The more famous signal came from U.S. Ambassador April Glaspie in an interview with Mr. Hussein eight days before the invasion of Kuwait. Mr. Hussein published a transcript later, and no one in Washington has challenged it. As he ranted to the ambassador, veiling only slightly his designs on Kuwait, she assured him, also indirectly, that the U.S. understood his frustration at the borders drawn by Britain long ago. "We have no opinion on the Arab-Arab conflicts, like your border disagreement with Kuwait," she said.

Highly respected think-tank analysts argue that Mr. Hussein had long since made up his mind to invade, and the U.S. signals amounted to no more than reassurance. One also describes Ambassador Glaspie as a hard-nosed professional who would not fawn on anyone. The latter point may be perfectly correct: But ambassadors obey orders, and Ms Glaspie left no doubt she was speaking under instructions.

The first point, that Mr. Hussein's mind was made up, is of course debatable. The result, in any assessment of diplomacy, is that the cumulative signals from Washington could easily be read by Mr. Hussein as assurance that the U.S. would not use force against an invasion.

The key to what the administration expected may have been revealed in a later interview by the ambassador with the New York Times. "We never expected," she said, "they would take all of Kuwait." The implication is that Washington expected Hussein to take, at most, the land covering an oil field that reaches for a short distance under the Kuwaiti border. But that will be for the principals and perhaps the historians to sort out later.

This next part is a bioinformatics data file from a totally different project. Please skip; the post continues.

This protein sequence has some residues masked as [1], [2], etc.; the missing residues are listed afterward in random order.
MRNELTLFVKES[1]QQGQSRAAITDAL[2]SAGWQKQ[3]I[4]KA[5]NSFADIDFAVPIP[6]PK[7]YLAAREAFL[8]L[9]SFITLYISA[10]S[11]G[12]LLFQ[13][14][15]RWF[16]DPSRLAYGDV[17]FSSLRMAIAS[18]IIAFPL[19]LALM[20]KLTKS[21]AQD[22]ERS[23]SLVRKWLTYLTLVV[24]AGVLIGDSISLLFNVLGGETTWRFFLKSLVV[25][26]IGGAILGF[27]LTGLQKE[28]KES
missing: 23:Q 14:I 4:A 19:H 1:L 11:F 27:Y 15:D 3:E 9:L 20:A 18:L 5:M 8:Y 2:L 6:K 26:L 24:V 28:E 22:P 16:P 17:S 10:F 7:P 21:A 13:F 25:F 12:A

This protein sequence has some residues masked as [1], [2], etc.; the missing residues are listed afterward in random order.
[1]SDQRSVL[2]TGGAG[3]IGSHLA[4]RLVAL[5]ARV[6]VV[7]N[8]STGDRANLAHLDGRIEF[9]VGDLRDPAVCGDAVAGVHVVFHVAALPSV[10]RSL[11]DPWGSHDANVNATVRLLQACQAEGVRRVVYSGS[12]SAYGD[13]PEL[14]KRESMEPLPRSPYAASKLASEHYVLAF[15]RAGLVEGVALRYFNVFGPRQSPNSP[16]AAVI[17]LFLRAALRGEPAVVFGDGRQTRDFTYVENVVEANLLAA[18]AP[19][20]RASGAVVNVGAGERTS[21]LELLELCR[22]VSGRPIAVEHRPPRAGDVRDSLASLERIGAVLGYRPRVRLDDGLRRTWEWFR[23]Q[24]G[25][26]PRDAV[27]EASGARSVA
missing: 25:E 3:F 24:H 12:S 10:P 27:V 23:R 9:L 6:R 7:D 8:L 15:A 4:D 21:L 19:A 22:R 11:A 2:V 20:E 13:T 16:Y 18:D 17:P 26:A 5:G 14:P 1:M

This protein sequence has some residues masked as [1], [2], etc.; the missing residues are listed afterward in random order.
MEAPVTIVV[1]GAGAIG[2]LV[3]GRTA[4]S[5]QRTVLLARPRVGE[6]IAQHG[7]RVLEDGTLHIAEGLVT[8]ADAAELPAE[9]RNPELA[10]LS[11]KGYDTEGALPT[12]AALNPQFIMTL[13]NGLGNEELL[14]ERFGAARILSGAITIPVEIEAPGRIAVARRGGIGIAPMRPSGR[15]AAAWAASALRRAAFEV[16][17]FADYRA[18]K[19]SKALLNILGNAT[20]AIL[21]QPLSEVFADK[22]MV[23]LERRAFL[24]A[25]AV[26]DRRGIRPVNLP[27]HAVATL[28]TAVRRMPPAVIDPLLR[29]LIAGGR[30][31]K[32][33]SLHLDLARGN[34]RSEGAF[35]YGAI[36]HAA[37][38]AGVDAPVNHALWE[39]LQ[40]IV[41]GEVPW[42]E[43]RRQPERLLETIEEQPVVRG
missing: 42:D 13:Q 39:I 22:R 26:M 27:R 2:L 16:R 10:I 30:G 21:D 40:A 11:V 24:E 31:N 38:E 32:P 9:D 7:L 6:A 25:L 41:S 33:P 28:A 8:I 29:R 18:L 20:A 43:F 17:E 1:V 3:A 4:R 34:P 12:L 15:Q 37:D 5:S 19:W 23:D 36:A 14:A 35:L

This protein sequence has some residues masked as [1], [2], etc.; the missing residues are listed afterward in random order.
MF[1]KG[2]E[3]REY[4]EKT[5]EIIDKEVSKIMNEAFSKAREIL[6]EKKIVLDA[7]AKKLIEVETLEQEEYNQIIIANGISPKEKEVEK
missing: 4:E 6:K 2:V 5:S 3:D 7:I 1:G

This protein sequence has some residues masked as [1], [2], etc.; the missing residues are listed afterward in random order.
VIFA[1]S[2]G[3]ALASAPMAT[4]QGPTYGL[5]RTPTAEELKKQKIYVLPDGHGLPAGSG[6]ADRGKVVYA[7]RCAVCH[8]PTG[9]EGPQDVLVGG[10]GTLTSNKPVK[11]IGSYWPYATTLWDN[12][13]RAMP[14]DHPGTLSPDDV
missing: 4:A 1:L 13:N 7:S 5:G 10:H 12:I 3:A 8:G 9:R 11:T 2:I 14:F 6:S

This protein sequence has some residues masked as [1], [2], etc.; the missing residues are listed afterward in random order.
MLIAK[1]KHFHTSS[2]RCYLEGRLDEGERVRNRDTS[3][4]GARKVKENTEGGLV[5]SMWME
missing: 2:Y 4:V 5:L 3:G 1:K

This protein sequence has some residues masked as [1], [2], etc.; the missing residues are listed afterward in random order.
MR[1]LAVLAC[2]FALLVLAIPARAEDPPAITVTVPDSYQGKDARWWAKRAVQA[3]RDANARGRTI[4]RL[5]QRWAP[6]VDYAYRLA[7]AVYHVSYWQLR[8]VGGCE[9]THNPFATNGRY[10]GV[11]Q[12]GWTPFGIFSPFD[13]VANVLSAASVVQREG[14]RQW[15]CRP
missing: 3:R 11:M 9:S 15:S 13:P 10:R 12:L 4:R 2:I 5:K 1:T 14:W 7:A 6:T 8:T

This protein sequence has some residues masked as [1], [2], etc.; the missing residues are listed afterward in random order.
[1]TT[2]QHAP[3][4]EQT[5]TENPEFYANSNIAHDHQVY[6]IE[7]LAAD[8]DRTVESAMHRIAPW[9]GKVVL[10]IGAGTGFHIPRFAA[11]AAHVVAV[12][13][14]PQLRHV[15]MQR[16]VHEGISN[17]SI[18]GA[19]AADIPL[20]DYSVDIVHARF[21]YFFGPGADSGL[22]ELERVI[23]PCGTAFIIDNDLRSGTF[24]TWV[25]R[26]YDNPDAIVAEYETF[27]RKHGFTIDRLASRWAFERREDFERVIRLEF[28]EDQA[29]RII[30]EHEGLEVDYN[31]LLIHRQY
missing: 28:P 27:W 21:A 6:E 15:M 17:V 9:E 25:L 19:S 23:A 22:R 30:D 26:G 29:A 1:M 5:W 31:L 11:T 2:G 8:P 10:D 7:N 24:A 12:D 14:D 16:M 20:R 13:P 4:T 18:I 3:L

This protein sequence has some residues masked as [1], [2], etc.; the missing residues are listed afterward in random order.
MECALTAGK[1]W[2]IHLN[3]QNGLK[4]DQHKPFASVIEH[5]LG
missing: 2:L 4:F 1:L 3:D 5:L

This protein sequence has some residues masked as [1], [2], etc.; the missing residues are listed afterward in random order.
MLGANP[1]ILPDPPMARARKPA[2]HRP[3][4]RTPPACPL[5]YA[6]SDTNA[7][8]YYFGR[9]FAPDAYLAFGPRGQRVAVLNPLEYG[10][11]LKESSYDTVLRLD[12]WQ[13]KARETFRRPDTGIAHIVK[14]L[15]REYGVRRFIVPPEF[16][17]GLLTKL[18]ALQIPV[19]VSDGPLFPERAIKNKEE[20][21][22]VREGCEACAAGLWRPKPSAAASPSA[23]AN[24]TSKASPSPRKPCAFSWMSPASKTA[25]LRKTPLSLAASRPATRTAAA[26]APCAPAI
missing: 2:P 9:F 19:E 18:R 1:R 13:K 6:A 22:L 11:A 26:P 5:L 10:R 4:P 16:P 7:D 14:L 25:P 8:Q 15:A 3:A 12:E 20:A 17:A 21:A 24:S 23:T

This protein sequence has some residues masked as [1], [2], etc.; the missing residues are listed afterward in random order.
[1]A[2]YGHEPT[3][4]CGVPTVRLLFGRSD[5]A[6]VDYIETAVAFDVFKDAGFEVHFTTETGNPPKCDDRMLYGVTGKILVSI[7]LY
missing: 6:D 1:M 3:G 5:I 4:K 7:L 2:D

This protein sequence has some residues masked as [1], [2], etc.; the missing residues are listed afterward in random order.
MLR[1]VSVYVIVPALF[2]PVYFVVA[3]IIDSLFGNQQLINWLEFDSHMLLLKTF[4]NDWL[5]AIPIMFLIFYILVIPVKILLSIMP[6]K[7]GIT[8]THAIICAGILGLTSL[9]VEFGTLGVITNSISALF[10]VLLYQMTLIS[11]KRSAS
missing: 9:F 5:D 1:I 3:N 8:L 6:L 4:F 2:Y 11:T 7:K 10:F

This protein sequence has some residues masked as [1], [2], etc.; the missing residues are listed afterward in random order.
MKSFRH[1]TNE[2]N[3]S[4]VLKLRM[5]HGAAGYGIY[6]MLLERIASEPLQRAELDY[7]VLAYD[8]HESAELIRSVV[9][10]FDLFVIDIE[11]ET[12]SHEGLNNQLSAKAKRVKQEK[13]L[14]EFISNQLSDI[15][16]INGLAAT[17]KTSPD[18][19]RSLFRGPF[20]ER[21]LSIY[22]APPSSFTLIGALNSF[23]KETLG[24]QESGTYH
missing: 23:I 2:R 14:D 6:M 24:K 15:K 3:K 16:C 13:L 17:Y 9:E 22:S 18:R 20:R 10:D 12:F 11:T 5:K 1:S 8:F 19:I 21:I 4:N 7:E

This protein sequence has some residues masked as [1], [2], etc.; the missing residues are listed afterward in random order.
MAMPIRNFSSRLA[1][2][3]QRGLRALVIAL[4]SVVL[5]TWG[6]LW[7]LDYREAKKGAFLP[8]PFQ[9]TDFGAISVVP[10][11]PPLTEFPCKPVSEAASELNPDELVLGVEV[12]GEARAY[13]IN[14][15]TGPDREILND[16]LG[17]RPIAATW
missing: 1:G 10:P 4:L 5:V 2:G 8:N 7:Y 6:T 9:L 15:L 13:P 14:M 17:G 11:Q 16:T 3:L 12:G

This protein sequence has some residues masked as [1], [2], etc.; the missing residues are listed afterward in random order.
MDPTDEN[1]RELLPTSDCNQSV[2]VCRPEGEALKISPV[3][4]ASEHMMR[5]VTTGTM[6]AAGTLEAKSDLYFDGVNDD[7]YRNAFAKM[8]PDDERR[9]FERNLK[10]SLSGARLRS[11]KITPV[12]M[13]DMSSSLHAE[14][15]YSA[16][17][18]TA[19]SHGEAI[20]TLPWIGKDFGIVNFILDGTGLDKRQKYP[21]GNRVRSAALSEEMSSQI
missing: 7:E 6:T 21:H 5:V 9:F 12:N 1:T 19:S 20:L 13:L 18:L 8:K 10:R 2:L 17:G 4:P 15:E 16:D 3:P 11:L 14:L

One of the least attractive aspects of the episode was the administration's treatment of the ambassador since: It stopped just short of disavowing her. It is one of the hazards of the trade.

Mixed signals are not often associated with such dramatic results as the war of the current alliance against Iraq. But a notorious, comparable sequence occurred in 1950.

On Jan. 12, 1950, Secretary of State Dean Acheson went to the National Press Club and winged it. In effect, he drew a line of

U.S. vital interests from the Aleutians through Japan to the Philippines, without mentioning Korea. Diplomats have been arguing ever since whether the omission encouraged the North Koreans to invade South Korea with Soviet support.

The purpose in such convoluted diplomacy is the highest patriotism. Whether or not they use the term, all statesmen, including presidents, pursue the national interest. In perhaps the most famous remark of its kind, Lord Palmerston, Britain's foreign secretary, said in 1848: "We have no eternal allies, and we have no perpetual enemies. Our interests are eternal."

Doubtless he was correct, but it is at best regrettable, at worst tragic, when pursuit of interests confuses all the players.

Great moments of diplomacy have occurred in this crisis as well. Perhaps the greatest was George Bush's mobilization of the alliance against Mr. Hussein after he seized Kuwait. It was as much a product of the president's personal diplomacy as the work of James A. Baker III, his much-traveled Secretary of State. Yet it is true too that the governments which swung behind him were pursuing their national interests as well, which may be the most important hidden signal in the diplomacy of the whole affair.

After the dust settles will be a good time to remember Lord Palmerston. The Arab masses, it seems clear, are substantially behind Saddam Hussein, seeing him as a defier of imperialism. The U.S. is allied, of necessity, with a feudal monarchy in Saudi Arabia and a thug rivaling Mr. Hussein, Syria's Hafez al Assad. All of them will be hard pressed, for survival, to modify that relationship -- which may call for a recasting of interests.

Diplomacy in the aftermath will be even more demanding than it was before the war. The oil and geopolitical position that were the stakes in this conflict will remain at risk even after victory. Without a higher level of performance in the next round, the death and destruction will have been wasted.